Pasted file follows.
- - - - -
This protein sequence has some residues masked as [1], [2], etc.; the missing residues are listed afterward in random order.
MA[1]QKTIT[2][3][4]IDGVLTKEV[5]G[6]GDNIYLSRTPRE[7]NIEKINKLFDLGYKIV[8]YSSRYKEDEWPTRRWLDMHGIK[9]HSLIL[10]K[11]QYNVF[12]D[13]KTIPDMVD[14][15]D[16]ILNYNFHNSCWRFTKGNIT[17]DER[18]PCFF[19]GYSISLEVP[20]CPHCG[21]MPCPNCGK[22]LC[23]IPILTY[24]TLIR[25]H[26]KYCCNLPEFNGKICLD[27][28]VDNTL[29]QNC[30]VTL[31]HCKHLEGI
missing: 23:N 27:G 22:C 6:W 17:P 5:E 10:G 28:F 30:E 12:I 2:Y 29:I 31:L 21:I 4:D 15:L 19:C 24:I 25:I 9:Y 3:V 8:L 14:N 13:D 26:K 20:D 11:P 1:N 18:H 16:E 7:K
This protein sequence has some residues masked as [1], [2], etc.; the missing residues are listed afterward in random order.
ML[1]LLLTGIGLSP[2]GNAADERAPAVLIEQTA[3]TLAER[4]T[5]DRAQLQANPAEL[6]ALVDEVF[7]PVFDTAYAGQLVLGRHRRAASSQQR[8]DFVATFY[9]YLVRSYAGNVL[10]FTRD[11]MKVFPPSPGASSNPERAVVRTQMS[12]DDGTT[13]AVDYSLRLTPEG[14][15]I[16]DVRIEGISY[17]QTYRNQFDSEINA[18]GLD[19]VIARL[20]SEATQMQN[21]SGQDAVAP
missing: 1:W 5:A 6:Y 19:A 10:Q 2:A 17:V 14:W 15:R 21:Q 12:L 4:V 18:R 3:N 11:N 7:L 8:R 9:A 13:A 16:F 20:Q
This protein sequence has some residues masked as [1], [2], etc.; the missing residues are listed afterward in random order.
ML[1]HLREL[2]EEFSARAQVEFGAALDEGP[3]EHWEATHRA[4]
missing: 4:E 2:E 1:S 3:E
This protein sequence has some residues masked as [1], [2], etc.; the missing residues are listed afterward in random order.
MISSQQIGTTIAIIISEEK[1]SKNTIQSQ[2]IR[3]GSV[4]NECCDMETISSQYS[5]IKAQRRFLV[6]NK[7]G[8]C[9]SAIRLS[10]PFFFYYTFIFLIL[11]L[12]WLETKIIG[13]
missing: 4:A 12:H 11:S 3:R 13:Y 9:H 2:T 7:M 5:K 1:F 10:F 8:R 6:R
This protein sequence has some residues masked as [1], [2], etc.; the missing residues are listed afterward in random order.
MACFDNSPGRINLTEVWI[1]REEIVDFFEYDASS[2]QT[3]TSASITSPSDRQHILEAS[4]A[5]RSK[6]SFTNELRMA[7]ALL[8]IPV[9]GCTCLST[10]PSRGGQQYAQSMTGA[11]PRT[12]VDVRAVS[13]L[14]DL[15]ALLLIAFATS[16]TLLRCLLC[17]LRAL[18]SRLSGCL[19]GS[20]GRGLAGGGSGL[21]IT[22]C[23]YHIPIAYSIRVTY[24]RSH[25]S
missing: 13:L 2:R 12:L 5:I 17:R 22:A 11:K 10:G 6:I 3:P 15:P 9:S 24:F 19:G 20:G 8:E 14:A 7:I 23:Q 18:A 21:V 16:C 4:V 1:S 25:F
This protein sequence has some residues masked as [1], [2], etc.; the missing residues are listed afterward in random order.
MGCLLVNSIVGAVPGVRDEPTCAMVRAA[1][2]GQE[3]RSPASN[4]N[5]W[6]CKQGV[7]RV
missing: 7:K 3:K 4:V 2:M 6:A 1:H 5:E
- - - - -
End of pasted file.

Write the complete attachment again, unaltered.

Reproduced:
This protein sequence has some residues masked as [1], [2], etc.; the missing residues are listed afterward in random order.
MA[1]QKTIT[2][3][4]IDGVLTKEV[5]G[6]GDNIYLSRTPRE[7]NIEKINKLFDLGYKIV[8]YSSRYKEDEWPTRRWLDMHGIK[9]HSLIL[10]K[11]QYNVF[12]D[13]KTIPDMVD[14][15]D[16]ILNYNFHNSCWRFTKGNIT[17]DER[18]PCFF[19]GYSISLEVP[20]CPHCG[21]MPCPNCGK[22]LC[23]IPILTY[24]TLIR[25]H[26]KYCCNLPEFNGKICLD[27][28]VDNTL[29]QNC[30]VTL[31]HCKHLEGI
missing: 23:N 27:G 22:C 6:W 17:P 5:E 10:G 28:F 30:E 12:I 2:Y 29:I 31:L 21:I 4:D 15:L 19:C 24:I 25:I 9:Y 3:V 8:L 14:N 13:D 26:K 20:D 11:P 1:N 18:H 16:E 7:K
This protein sequence has some residues masked as [1], [2], etc.; the missing residues are listed afterward in random order.
ML[1]LLLTGIGLSP[2]GNAADERAPAVLIEQTA[3]TLAER[4]T[5]DRAQLQANPAEL[6]ALVDEVF[7]PVFDTAYAGQLVLGRHRRAASSQQR[8]DFVATFY[9]YLVRSYAGNVL[10]FTRD[11]MKVFPPSPGASSNPERAVVRTQMS[12]DDGTT[13]AVDYSLRLTPEG[14][15]I[16]DVRIEGISY[17]QTYRNQFDSEINA[18]GLD[19]VIARL[20]SEATQMQN[21]SGQDAVAP
missing: 1:W 5:A 6:Y 19:A 10:Q 2:A 17:V 14:W 15:R 21:Q 12:L 4:V 18:R 3:N 11:N 7:L 8:R 9:A 13:A 16:F 20:Q
This protein sequence has some residues masked as [1], [2], etc.; the missing residues are listed afterward in random order.
ML[1]HLREL[2]EEFSARAQVEFGAALDEGP[3]EHWEATHRA[4]
missing: 4:E 2:E 1:S 3:E
This protein sequence has some residues masked as [1], [2], etc.; the missing residues are listed afterward in random order.
MISSQQIGTTIAIIISEEK[1]SKNTIQSQ[2]IR[3]GSV[4]NECCDMETISSQYS[5]IKAQRRFLV[6]NK[7]G[8]C[9]SAIRLS[10]PFFFYYTFIFLIL[11]L[12]WLETKIIG[13]
missing: 4:A 12:H 11:S 3:R 13:Y 9:H 2:T 7:M 5:K 1:F 10:F 8:R 6:R
This protein sequence has some residues masked as [1], [2], etc.; the missing residues are listed afterward in random order.
MACFDNSPGRINLTEVWI[1]REEIVDFFEYDASS[2]QT[3]TSASITSPSDRQHILEAS[4]A[5]RSK[6]SFTNELRMA[7]ALL[8]IPV[9]GCTCLST[10]PSRGGQQYAQSMTGA[11]PRT[12]VDVRAVS[13]L[14]DL[15]ALLLIAFATS[16]TLLRCLLC[17]LRAL[18]SRLSGCL[19]GS[20]GRGLAGGGSGL[21]IT[22]C[23]YHIPIAYSIRVTY[24]RSH[25]S
missing: 13:L 2:R 12:L 5:I 17:R 22:A 11:K 10:G 6:I 3:P 15:P 9:S 24:F 19:G 20:G 8:E 14:A 7:I 23:Q 18:A 21:V 16:C 4:V 1:S 25:F
This protein sequence has some residues masked as [1], [2], etc.; the missing residues are listed afterward in random order.
MGCLLVNSIVGAVPGVRDEPTCAMVRAA[1][2]GQE[3]RSPASN[4]N[5]W[6]CKQGV[7]RV
missing: 7:K 3:K 4:V 2:M 6:A 1:H 5:E